On December 4, 1951, Gary Robert Rossington was born in Jacksonville, Florida. No one knew it at the time, but that city would one day serve as far more than Rossington’s birthplace. It would serve as a birthplace of Southern rock.
In that same city, a handful of other Southern boys were born that would one day know and befriend Gary. As young boys do sometimes, they decided to form a band. That band was Lynyrd Skynyrd.
Through triumph and tragedy, joy and sadness, one man has been there for Skynyrd’s entire ride, which stretches over the course of multiple decades, and counting. That one man is Gary.
Now the last surviving member of the original band in the current lineup, Gary has continued to rock fans’ worlds with his guitar playing, which is just as pristine and skillful as ever. Despite everything that the band has been through over the years, Gary and his guitar have been the two constants they have always been able to rely on.
In honor of Gary and his immense contributions to Skynyrd, we’d like to take a photographic look back at his career. So go ahead and turn up his solo in “Tuesday’s Gone,” and prepare for a stroll down memory lane with the man who literally serves as Skynyrd’s living history book.
Taken in 1973, this photo shows Rossington with his Skynyrd bandmates (from left to right), Leon Wilkeson, Billy Powell, Ronnie Van Zant, Bob Burns, Allen Collins, and Ed King. Along with Allen and Ed, Gary helped create Skynyrd’s signature “triple guitar attack” sound. Although they weren’t the pioneers of the concept, they certainly popularized it.
Part Of A Talented Lineup
Speaking of that triple guitar attack, you can see it in action in the above photo. Ed left the band in 1975, and in his absence Allen and Gary were left to cover all of the parts on their own.
Steve Gaines joined the group in 1976, and in doing so restored the band’s triple guitar sound. In this picture, which dates back to February 1977, you can see Allen, Gary, Leon, and Steve all lined up at the front of the stage with their respective instruments. The crowd would always go wild when they did that!
Good As Gold
Taken in April 1977, this picture shows Gary and Ronnie presenting Atlanta Mayor Maynard Jackson with a gold record of their live album One More from the Road. Although most of the Skynyrd guys were/are from Florida, they have always shared close ties to Atlanta and the state of Georgia, and performed there often.
In fact, the tracks on One More from the Road were actually recorded during a set of shows at the famous Fox Theatre in Atlanta. It only made sense for Gary and the rest of the guys to give the city a small token of appreciation after their album was certified gold!
A Skynyrd Hiatus
The entire course of Skynyrd’s story was forever changed when a plane carrying the band crashed on October 20, 1977. Ronnie, Steve, and backup singer Cassie Gaines were all killed in the crash, while Gary and the others were injured physically and emotionally.
Gary broke his pelvis and both of his arms, legs, wrists, and ankles in the crash. Despite his injuries, he was eventually able to play again, though not in Skynyrd at first. The group went on hiatus following the crash, so the band members branched off and formed other groups.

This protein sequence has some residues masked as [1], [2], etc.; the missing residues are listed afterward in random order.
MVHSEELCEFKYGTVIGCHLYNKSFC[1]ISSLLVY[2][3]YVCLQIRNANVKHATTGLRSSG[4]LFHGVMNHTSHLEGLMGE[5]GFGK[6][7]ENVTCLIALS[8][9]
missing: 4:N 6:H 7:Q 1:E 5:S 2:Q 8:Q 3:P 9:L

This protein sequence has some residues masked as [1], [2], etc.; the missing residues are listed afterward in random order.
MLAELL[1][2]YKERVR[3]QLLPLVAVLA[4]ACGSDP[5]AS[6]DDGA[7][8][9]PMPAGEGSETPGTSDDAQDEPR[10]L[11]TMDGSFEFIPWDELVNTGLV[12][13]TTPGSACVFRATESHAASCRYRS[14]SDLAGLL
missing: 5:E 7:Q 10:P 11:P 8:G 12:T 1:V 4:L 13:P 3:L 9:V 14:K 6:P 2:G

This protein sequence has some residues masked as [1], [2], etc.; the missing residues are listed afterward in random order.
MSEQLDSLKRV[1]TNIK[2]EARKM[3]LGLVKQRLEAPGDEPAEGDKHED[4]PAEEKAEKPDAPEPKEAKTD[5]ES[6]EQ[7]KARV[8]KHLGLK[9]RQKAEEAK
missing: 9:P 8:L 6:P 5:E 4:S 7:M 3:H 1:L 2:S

One of the groups that emerged during that period was The Rossington Band, and Gary is pictured with its members above. The woman standing across from him in the photo is none other than his wife Dale Krantz-Rossington.
“The Last Rebel”
After ten years apart, Skynyrd finally reunited in 1987 with a number of the previous members in the lineup. Ronnie’s younger brother Johnny Van Zant took the charge as the new lead vocalist, and the band embarked on what they thought was a temporary tour. That temporary tour saw no end, and Skynyrd is still together today.
In 1993, the band released an album titled The Last Rebel. While its title track has been interpreted in multiple ways, some fans believe it that it was somewhat inspired by Gary. Looking at the 1991 photo of Gary rockin’ out on his trusty Les Paul guitar “Berneice,” we can see why many view him as “the last rebel” in Skynyrd today.
Hall of Famer
In 2006, Skynyrd earned one of the greatest honors any rock artist could ever dream of…they were inducted into the Rock and Roll Hall of Fame. Of course Gary was on hand to speak at the ceremony, and he couldn’t help but get a bit emotional.
Gary made sure to mention all of his fallen bandmates, and said how their names will always live on. Because of that, he also said that Lynyrd Skynyrd’s name as a band would forever live on as well. And we have a huge reason to thank Gary for that…
Continuing The Legacy
Five decades after its initial formation, Skynyrd is still on the scene. This photo, taken during a concert in Florida in 2016, shows Gary doing the exact same thing he has been doing for the past five decades…making great music.
Over the years, Skynyrd has given a piece of itself to every member who has left. But when it comes to Gary, he embodies everything that Skynyrd has ever been through and represented.
Through his voice, his mind, and his hands, Gary carries and shares Skynyrd’s story, and the stories of his bandmates who have since become “Free Birds.” It’s a heavy weight to hold, one that many would buckle and bend under. But not Gary.
While many things have changed in Skynyrd over the years, Gary is the one element that remains untouched. Skynyrd would never be the same without him.